RoQ (pronounce /rɒkˈjuː/, as in "Rock You") is the first implementation of EQS, a new architecture designed for efficient messaging in the cloud.
Traditionally, MOMs are not designed to support elastic scaling. This means that in a cloud context, they may very quickly become a bottleneck in terms of performance.
RoQ has been designed from day 1 to answer this problem. Its architecture is elastically scalable. This includes three properties:
RoQ started as a research project within EURA NOVA (http://euranova.eu) and has since then evolved into an open-source project. This means that anyone can download the code, see how it works, contribute or even fork the code to build upon RoQ.
As already explained, RoQ, with its distributed architecture and its ability to be quickly deployed on a cloud, is designed to ease the usage of MOM in a cloud context.
Currently, the major competitor of RoQ is Amazon SQS. However, a benchmarking article by the Cloud Computing Center (see the complete article to learn more) points out the inability for SQS to scale properly. RoQ is there to solve this problem!
Interested? You have several options to go further:
RoQ is a message oriented middleware (MOM), built from the start with elastic scalability in mind.
In the current Message Oriented Middleware (MOM) landscape, most of the popular products allow setups distributed on a cluster of machines. However global performance in these clustered MOMs is a tradeoff on the amount of node in the cluster, the amount of connected clients and the dynamic nature of the connections. Indeed, all the nodes in these messaging clusters share the state of the messaging service. As the size of the cluster grows, the overhead in managing the shared state depends on the amount of clients connected (states to maintain) and the dynamic nature of the connections (states update rate) and thus limits the message processing ability of the cluster.
On the other side, the elastic scalability is the ability to scale by starting up new instances in the service. Cloud computing platforms enable applications to make use of elastic scalability: instances are started in an on-demand scheme when more perfomance is needed, and are shut down when the load comes back to normal. This kind of applications requires stateless and distributed elements in the architecture.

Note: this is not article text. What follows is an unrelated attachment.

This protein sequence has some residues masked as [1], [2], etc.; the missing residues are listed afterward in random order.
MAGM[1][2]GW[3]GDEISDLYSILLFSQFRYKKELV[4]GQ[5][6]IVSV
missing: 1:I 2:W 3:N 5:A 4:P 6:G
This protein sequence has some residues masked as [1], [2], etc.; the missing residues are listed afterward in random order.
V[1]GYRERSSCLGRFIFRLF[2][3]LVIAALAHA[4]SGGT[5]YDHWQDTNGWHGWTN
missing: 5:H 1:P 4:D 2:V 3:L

RoQ is the implementation of a MOM suitable for deployment on the cloud which enables elastic scaling. It is suited for environments where a big amount of clients and messages need to transit on the MOM.
At a 10,000 feet of altitude, the architecture of RoQ comprises the following distributed elements:
The Monitoring, Queue Management and Rules and Scaling Management can be architecturally positioned on the Cloud Infrastructure Management. However given the current segmentation in the API of the Cloud management tools, we also deliver these components in stand-alone packages.
The complete, technical documentation of RoQ is hosted on our github wiki.
RoQ is Open Source. It is distributed under the Apache License, Version 2
To test RoQ, you can grab the RoQ code on GitHub.
Detailled instructions to start testing quickly are available on the "Run The Code" page of the RoQ wiki.
RoQ is in its first phase of development. Contributions are welcome and if you feel you've got what it takes, dive in!
There are several levels of contribution possible in the RoQ community:
RoQ readers are people interested in RoQ that have ideas to improve it. They mainly interact with the RoQ community through the mailing list and github.
The main contributions from RoQ readers is feedback on the code, the usage they have of RoQ or even small code fixes sent by mail or GitHub pull requests.
Anyone can be a RoQ Reader.
RoQ rookies are people that have gained some knowledge on the RoQ code and wish to contribute code improvements, bug fixes, ...
They help other users on the mailing list and send patches by mail or GitHub pull requests. The code contribution is then reviewed by one of the RoQ committers and added to the codebase if deemed relevant.
Anyone can be a RoQ Rookie.
RoQ committers are trusted RoQ developpers. They have commit access to the repository. They review pull requests, write code and patches and assist the community through the mailing list.
You can request to become a RoQ committer if you have a proven track record of fruitful interactions with the RoQ community. Basic KPIs are the number of submitted patches, the volume and quality of activity on the mailing list, ...
RoQ committer role attribution is subject to approval by the RoQ Board. The decision and its motivation is published on the mailing list.
The RoQ board is the leading body of the RoQ project. Its members are elected by and amongst RoQ committers. The initial board is composed of the initial project contributors. Board election is done once a year.
There are other ways you might help with the project. The first step in your involvment?
An EQS is a distributed message queue designed for clouds that enables a linear scalability when new nodes are added to the cluster. As a result, the number of publishers-subscribers and the message load are not a limit anymore!
EQS was first presented at the IEEE 2011 CloudCom conference.
The community can exchange through a mailing list hosted on Google Groups.
Anyone is free to join the discussion! Find help or involve yourself in the community...